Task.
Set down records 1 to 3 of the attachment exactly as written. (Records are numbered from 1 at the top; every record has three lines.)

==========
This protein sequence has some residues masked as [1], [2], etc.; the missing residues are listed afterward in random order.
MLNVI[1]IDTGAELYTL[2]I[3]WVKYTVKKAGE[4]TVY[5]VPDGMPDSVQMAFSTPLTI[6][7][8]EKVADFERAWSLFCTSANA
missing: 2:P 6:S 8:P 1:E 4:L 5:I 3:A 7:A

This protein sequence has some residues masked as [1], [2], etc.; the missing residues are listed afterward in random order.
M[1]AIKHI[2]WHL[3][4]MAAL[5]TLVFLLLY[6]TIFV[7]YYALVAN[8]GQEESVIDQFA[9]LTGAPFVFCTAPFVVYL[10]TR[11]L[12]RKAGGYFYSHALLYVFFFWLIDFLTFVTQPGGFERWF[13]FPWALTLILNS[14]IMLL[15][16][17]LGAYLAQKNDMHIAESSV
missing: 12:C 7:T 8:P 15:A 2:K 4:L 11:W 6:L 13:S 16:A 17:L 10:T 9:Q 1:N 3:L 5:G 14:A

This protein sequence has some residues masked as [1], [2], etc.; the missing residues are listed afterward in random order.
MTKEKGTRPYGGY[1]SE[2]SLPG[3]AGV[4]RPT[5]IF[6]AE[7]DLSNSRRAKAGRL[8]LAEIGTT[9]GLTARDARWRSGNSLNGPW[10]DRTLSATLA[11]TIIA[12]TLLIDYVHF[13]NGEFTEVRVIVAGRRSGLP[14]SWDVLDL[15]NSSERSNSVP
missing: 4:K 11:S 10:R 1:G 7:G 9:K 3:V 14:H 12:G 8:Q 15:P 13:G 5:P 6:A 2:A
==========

This protein sequence has some residues masked as [1], [2], etc.; the missing residues are listed afterward in random order.
MLNVI[1]IDTGAELYTL[2]I[3]WVKYTVKKAGE[4]TVY[5]VPDGMPDSVQMAFSTPLTI[6][7][8]EKVADFERAWSLFCTSANA
missing: 2:P 6:S 8:P 1:E 4:L 5:I 3:A 7:A

This protein sequence has some residues masked as [1], [2], etc.; the missing residues are listed afterward in random order.
M[1]AIKHI[2]WHL[3][4]MAAL[5]TLVFLLLY[6]TIFV[7]YYALVAN[8]GQEESVIDQFA[9]LTGAPFVFCTAPFVVYL[10]TR[11]L[12]RKAGGYFYSHALLYVFFFWLIDFLTFVTQPGGFERWF[13]FPWALTLILNS[14]IMLL[15][16][17]LGAYLAQKNDMHIAESSV
missing: 12:C 7:T 8:P 15:A 2:K 4:L 11:W 6:L 13:S 16:A 17:L 10:T 9:Q 1:N 3:L 5:G 14:A

This protein sequence has some residues masked as [1], [2], etc.; the missing residues are listed afterward in random order.
MTKEKGTRPYGGY[1]SE[2]SLPG[3]AGV[4]RPT[5]IF[6]AE[7]DLSNSRRAKAGRL[8]LAEIGTT[9]GLTARDARWRSGNSLNGPW[10]DRTLSATLA[11]TIIA[12]TLLIDYVHF[13]NGEFTEVRVIVAGRRSGLP[14]SWDVLDL[15]NSSERSNSVP
missing: 4:K 11:S 10:R 1:G 7:G 9:K 3:V 14:H 12:G 8:Q 15:P 13:G 5:P 6:A 2:A